The U.S. Apple Association today joined more than 40 agriculture and food groups to call for the elimination or reduction of U.S. tariffs being imposed on other countries that in turn are harming U.S. agriculture through retaliatory tariffs.
In most years, U.S. apple growers export one-third of their crop, valued at about $1 billion. Prior to India’s retaliatory tariffs taking hold it was the second largest market for U.S. apple growers and was quickly growing.
Rising costs, for cherry growers, include shipping rates and tariffs. “Cherries require careful handling and are …
U.S. apple growers are bracing for another round of retaliatory tariffs from China, the U.S. Apple Association said Aug 28.. The country has said it will begin unleashing new tariffs on a wide range of U.S. goods, including an additional 10 percent on apples for a total of 60 percent, beginning Sept. 1.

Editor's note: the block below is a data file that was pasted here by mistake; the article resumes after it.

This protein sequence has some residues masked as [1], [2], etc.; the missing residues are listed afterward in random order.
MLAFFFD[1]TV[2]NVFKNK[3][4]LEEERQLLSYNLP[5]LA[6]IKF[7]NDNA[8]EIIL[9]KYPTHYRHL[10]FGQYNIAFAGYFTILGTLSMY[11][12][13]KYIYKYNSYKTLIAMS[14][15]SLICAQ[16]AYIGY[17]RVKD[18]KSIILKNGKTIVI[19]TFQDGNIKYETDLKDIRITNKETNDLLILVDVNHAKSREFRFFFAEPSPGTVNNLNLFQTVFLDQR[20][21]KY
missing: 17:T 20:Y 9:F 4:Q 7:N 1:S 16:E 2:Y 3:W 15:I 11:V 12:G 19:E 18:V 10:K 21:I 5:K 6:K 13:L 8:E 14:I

U.S. Secretary of Agriculture Sonny Perdue announced today that the U.S. Department of Agriculture (USDA) has awarded $100 million to 48 organizations through the Agricultural Trade Promotion Program (ATP) to help U.S. farmers and ranchers identify and access new export markets.
The increase was not a surprise to the U.S. ag sector. India first announced the retaliatory measures a year ago due to import duties on steel and aluminum, but the increase was delayed several times while trade talks were ongoing.
The good news is that no tariffs will apply to Mexican produce coming into the U.S. The bad news is that fresh produce, and agriculture in general, will continue to be a pawn in trade negotiations.
Produce importers may not be prepared to pay the tariffs if President Trump follows through on his plan to implement a 5 percent tariff on all Mexican imports Monday, June 10.
PRESS RELEASE June 6, 2019 – Nogales, Arizona – On Tuesday, June 4 the Fresh Produce …
As the days tick down to the tariff President Trump promised he’d impose on all Mexican imports, including fresh produce, political sides are being chosen.